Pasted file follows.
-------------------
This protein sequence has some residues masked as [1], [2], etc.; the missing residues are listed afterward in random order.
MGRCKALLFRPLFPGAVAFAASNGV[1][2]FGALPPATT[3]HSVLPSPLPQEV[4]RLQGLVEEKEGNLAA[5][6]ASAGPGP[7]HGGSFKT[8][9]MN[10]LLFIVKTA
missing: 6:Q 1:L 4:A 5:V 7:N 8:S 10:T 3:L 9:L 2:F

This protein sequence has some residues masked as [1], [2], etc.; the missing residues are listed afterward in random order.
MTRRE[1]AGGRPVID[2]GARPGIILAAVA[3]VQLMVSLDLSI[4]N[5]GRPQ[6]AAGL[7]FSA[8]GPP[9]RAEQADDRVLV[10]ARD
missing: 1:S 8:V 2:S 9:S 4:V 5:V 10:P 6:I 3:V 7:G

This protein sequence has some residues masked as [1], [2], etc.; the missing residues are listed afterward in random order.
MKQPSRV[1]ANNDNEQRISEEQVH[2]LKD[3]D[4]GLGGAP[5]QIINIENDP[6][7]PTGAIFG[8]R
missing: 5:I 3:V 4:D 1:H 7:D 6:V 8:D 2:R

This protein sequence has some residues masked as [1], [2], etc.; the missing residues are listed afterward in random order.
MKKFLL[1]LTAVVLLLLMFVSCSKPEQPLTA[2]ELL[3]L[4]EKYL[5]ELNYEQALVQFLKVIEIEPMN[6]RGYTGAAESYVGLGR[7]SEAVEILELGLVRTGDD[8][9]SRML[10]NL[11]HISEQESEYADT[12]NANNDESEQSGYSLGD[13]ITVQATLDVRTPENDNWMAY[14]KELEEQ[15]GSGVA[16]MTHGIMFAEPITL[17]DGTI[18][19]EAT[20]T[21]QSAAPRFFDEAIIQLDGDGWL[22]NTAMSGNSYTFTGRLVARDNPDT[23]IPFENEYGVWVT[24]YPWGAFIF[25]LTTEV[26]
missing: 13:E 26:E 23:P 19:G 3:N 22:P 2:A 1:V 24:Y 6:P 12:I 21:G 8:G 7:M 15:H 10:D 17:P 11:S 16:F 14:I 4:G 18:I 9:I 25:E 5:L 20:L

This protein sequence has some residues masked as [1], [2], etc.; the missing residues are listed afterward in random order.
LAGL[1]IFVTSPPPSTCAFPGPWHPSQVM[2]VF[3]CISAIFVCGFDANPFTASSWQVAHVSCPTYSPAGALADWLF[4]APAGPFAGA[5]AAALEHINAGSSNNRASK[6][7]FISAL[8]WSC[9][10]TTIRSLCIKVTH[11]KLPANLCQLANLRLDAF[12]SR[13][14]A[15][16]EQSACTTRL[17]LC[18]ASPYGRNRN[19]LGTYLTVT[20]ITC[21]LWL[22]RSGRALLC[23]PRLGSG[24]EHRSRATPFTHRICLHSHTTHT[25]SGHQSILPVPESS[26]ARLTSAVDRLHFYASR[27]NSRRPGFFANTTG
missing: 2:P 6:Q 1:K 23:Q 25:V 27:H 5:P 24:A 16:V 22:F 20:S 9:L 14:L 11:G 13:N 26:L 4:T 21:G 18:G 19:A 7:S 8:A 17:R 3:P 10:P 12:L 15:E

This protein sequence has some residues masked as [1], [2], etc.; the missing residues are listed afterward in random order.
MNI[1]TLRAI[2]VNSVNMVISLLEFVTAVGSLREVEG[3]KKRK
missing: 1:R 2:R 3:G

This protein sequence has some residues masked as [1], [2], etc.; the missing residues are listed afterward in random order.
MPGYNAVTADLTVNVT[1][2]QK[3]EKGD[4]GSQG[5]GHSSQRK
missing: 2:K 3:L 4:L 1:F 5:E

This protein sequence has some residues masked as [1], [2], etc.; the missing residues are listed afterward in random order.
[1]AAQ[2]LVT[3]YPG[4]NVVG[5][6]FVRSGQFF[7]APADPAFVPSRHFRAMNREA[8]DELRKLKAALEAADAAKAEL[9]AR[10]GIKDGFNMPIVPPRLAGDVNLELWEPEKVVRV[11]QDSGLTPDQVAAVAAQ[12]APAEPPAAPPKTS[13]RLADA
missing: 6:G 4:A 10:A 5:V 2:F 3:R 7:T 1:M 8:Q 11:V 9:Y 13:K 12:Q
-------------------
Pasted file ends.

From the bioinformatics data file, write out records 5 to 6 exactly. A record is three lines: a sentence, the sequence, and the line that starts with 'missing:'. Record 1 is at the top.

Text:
This protein sequence has some residues masked as [1], [2], etc.; the missing residues are listed afterward in random order.
LAGL[1]IFVTSPPPSTCAFPGPWHPSQVM[2]VF[3]CISAIFVCGFDANPFTASSWQVAHVSCPTYSPAGALADWLF[4]APAGPFAGA[5]AAALEHINAGSSNNRASK[6][7]FISAL[8]WSC[9][10]TTIRSLCIKVTH[11]KLPANLCQLANLRLDAF[12]SR[13][14]A[15][16]EQSACTTRL[17]LC[18]ASPYGRNRN[19]LGTYLTVT[20]ITC[21]LWL[22]RSGRALLC[23]PRLGSG[24]EHRSRATPFTHRICLHSHTTHT[25]SGHQSILPVPESS[26]ARLTSAVDRLHFYASR[27]NSRRPGFFANTTG
missing: 2:P 6:Q 1:K 23:Q 25:V 27:H 5:P 24:A 16:V 22:F 20:S 9:L 14:L 11:G 13:N 26:L 4:T 21:G 18:G 19:A 7:S 8:A 17:R 3:P 10:P 12:L 15:E

This protein sequence has some residues masked as [1], [2], etc.; the missing residues are listed afterward in random order.
MNI[1]TLRAI[2]VNSVNMVISLLEFVTAVGSLREVEG[3]KKRK
missing: 1:R 2:R 3:G